A search for slow firefox on Twitter shows that there is a virtually constant stream of tweets complaining about Firefox being slow. I don’t find the current Firefox (Windows) release any quicker or slower than previous versions yet many people are under the impression that it is. I do find it’s still a memory hog – for me, currently around 230MB with 5 tabs open, about 20 plug-ins installed and 3 Greasemonkey scripts enabled – so probably about a typical set-up. Before you start, it may be worth checking that you’re not blaming Firefox for what’s just a slow internet connection. Check your connection is up to speed by visiting SpeedTest.net and testing the speed of your connection. So is there anything that the typical user can try which might help speed things up before throwing up their arms in disgust and moving to Chrome or Safari? Well I hope this list of tips might help:
Some tips to speed up Firefox
1. Uninstall the latest buggy Skype plug-in: If you are experiencing that Facebook, GMail or Google Reader are really crawling and you’ve recently updated Skype to version 4.1 and installed the Skype plug-in for Firefox, try uninstalling the Skype plug-in, but leave the main Skype program installed. That should help. Hopefully, Skype will update this plug-in soon because, reading the tweets on slow firefox, it’s certainly responsible for driving a number of people away to other browsers, particularly Chrome.
2. Check how much memory Firefox is using: Bring up Windows Task Manager with Ctrl-Alt-Del in Windows XP or Crtl-Alt-Esc in Vista and go to the Processes tab. Look for the process called firefox.exe and check the memory usage: for example, 230,000K is 230MB. Try cutting back on the number of tabs you have open and uninstall any plug-ins you really don’t need and see if this brings down memory usage. If you’re anything like me, you’ll have installed plug-ins which seemed a good idea at the time but which you now rarely, if ever use. Uninstall them.
Edit (13 March 2010): From Creoffblog, if you have an antivirus anti-phishing toolbar add-on, try disabling it as this may be causing the slow down.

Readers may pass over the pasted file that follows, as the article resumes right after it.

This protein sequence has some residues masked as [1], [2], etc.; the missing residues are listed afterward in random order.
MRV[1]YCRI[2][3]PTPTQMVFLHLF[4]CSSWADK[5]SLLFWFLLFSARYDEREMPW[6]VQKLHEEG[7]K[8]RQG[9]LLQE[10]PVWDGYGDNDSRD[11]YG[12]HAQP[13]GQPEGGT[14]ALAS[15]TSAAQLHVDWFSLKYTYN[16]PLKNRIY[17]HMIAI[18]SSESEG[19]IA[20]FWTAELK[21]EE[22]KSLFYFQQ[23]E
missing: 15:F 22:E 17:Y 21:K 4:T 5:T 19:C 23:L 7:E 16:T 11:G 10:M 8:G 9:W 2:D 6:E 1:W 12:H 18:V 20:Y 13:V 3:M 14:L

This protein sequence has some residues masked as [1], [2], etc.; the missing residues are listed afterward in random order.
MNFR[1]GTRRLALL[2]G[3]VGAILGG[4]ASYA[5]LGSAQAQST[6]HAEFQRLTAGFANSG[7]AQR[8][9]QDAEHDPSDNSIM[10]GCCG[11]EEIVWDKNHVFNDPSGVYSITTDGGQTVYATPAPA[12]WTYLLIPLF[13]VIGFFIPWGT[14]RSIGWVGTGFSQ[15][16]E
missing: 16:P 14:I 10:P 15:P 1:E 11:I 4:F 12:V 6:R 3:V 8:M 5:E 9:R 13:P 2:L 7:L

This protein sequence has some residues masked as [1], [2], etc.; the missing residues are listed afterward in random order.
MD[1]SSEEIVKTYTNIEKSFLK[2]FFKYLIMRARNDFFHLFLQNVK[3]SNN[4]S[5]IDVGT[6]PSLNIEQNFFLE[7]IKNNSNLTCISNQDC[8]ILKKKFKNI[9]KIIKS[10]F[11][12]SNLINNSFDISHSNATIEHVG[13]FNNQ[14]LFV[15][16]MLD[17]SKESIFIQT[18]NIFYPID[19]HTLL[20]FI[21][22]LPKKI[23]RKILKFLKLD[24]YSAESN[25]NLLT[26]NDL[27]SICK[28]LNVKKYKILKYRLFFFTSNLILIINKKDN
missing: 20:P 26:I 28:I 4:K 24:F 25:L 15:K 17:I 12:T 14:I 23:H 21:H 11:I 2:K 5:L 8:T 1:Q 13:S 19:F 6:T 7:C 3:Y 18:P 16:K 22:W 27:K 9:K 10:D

3. Do some maintenance: Use a program like CCleaner (for Windows) or BleachBit (for Windows or Linux) to clear your browser temporary files, internet cache and browser history regularly.
4. Modify the Firefox config file: Here’s some tweaks which involve modifying the config file for Firefox. I’d heard some of these a while ago on the Mike Tech Show podcast, also at Life Rocks 2.0. It’s not difficult to edit the config file. Just type about:config in the Firefox address bar and press enter. Then type network.http in the filter field. This will filter the list down to only those with network.http in the name. Now make the following changes:
- Double click on ‘network.http.pipelining’ and set the value to true (double clicking toggles the value between true and false).
- Double click on network.http.pipelining.maxrequests’ and in the dialog box enter a value higher than the default value 4. According to Mozillazine, the maximum you can use is 8.
- Double click on ‘network.http.proxy.pipelining’ and set the value to true.
- Again in the filter field enter ‘browser.sessionstore.interval‘ (without the quotes), double click on the entry and change the value from 10000 (10 secs) to 120000 (2 minutes). This adjusts how frequently Firefox creates session restore save points. Firefox will now take a snapshot of your browsing session every 2 minutes instead of every 10 seconds.
- Right click on the page and select New->Integer. Enter the name nglayout.initialpaint.delay and then click ok. Set the integer value of this to 0 and click ok.
You can find additional great config file tweaks at Technically Personal.
5. Disable Firebug: If you’re using Firebug, it can slow Firefox to a crawl.
6. Optimize Firefox’s SQL database: Firefox uses SQLite databases to store lots of its settings. With time, the databases grow and Firefox slows down. Use either Vacuum Places Improved, a Firefox add-on, or SpeedyFox, a stand-alone app to compact these databases without losing any data. I prefer SpeedyFox as I like to keep the number of Firefox add-ons to a minimum. Only works in Windows at the moment though. Thanks again to Life Rocks 2.0 for this tip. I also use the portable version which doesn’t modify the Windows registry.
7. Try Memory Fox, a memory optimizer for Firefox 3. It constantly flushes Firefox’s memory usage. At the moment it’s only for the Windows OS. There’s a full write up on ghacks.net.
8. If you’re still not happy with Firefox, there’s a terrific Firefox Troubleshooting Guide over on MakeUseOf.com. And have a look at this post at Dedoimedo for more suggestions.
9. And if you’re still not happy, try Google Chrome – it’s a worthy alternative to Firefox.
Do you have any tips for speeding up Firefox? Drop a comment below with your tweaks.